How well does Labour need to do in the local elections?

Luke Akehurst

As in previous years, here is my guide to to what constitutes success for Labour on 2nd May.

To try to see through the spin and expectations management it’s important to look at the previous results for these sets of elections and compare with them.

I would repeat my usual plea: ignore the change in the other parties’ standing as they may not all have direct implications for Labour. Churn in seats between Lib Dems and Tories is not hugely relevant to us, what we should really be interested in is the direction of travel for Labour.

Compared to last year there are very few councils and councillors up for election: just over 2,000 councillors in 36 councils, compared to over 3,500 in 184 councils in 2012.

Elections will be held in 35 English councils, including all 27 shire county councils, the five unitary authorities covering ceremonial counties, three other unitary authorities, and a single Welsh unitary authority (Anglesey, where elections due in 2012 were postponed to allow for re-warding). These elections last took place on the 4 June 2009 at the same time as the 2009 European Parliament Elections. Those 2009 polls saw Labour’s worst performance in living memory. The previous three rounds of county elections were held on the same polling days as the 1997, 2001 and 2005 General Elections, so turnout was inflated.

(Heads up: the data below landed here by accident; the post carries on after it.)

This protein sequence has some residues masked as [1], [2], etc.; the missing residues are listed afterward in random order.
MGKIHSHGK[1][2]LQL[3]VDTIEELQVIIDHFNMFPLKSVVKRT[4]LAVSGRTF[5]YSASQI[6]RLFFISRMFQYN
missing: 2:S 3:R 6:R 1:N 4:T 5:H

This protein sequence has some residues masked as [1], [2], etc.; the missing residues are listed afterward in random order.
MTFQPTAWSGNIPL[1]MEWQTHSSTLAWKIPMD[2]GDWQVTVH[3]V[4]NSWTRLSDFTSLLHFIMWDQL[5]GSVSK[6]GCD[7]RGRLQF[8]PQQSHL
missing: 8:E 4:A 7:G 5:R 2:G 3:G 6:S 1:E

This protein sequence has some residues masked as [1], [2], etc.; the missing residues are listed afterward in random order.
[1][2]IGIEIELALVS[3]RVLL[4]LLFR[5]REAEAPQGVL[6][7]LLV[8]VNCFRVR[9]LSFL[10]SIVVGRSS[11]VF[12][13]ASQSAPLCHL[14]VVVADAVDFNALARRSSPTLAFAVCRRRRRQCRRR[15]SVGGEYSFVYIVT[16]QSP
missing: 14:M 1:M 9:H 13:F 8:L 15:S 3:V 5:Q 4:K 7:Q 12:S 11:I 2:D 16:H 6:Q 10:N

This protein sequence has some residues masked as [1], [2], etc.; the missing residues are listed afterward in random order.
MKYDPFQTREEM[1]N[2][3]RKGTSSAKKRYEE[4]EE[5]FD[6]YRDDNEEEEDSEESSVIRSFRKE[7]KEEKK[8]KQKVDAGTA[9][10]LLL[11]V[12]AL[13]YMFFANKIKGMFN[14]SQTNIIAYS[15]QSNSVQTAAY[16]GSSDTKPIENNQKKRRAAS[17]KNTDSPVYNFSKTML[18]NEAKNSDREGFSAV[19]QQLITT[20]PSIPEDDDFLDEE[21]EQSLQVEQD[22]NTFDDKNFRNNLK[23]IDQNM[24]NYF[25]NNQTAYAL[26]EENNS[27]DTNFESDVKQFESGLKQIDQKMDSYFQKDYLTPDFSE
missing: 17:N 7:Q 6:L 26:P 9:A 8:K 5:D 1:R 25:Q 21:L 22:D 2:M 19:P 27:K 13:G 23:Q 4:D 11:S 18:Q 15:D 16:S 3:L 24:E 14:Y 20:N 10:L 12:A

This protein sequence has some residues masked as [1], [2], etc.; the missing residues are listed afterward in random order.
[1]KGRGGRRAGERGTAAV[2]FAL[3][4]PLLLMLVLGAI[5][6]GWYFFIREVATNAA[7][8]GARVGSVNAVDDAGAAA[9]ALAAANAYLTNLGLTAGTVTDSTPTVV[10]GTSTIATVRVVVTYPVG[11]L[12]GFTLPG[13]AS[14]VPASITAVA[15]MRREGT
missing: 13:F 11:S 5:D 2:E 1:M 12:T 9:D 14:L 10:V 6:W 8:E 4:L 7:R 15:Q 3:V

The control of the councils up for election is as follows:

Council Controlling Party Number of Labour Seats
Anglesey NOC 5
Bristol NOC 22 (only 1/3 of seats up for election)
Buckinghamshire Con 0
Cambridgeshire Con 3
Cornwall NOC 1
Cumbria NOC 25
Derbyshire Con 23
Devon Con 6
Dorset Con 1
Durham Lab 68
East Sussex Con 4
Essex Con 2
Gloucestershire Con 5
Hampshire Con 1
Hertfordshire Con 3
Isle of Wight Con 1
Isles of Scilly Ind 0
Kent Con 3
Lancashire Con 17
Leicestershire Con 4
Lincolnshire Con 5
Norfolk Con 5
North Yorkshire Con 1
Northamptonshire Con 6
Northumberland NOC 17
Nottinghamshire Con 16
Oxfordshire Con 9
Shropshire Con 7
Somerset Con 2
Staffordshire Con 3
Suffolk Con 4
Surrey Con 1
Warwickshire Con 11
West Sussex Con 2
Wiltshire Con 2
Worcestershire Con 3

There are also elections for the Directly Elected Mayors of Doncaster (currently an Independent but elected as an English Democrat), and North Tyneside (currently a Tory).

Labour’s weak starting point in these authorities is apparent from the list above.

In almost all the counties, it is important to note that boundary changes in the 1990s removed the most Labour voting urban areas and gave them unitary authorities. So Nottinghamshire excludes Nottingham, Leicestershire excludes Leicester, Kent excludes the Medway Towns, Hampshire excludes Southampton and Portsmouth, Staffordshire excludes Stoke-on-Trent etc.

We are defending just 178 seats, the Tories are defending 1531 and the Lib Dems are defending 484.

There are at least four ways of measuring Labour’s national performance: national vote share, raw number of councillors, number of councillors gained and number of councils controlled.

Looking first at national vote share, the estimated figures the BBC calculated in 2009 were Con 35%, Lab 25%, LD 22%. The BBC vote share figures will factor in an estimate for the more urban areas that don’t have elections this year, so our objectives ought to be to equal or exceed the 37% we got in 2011 and to get a higher vote share than the Tories.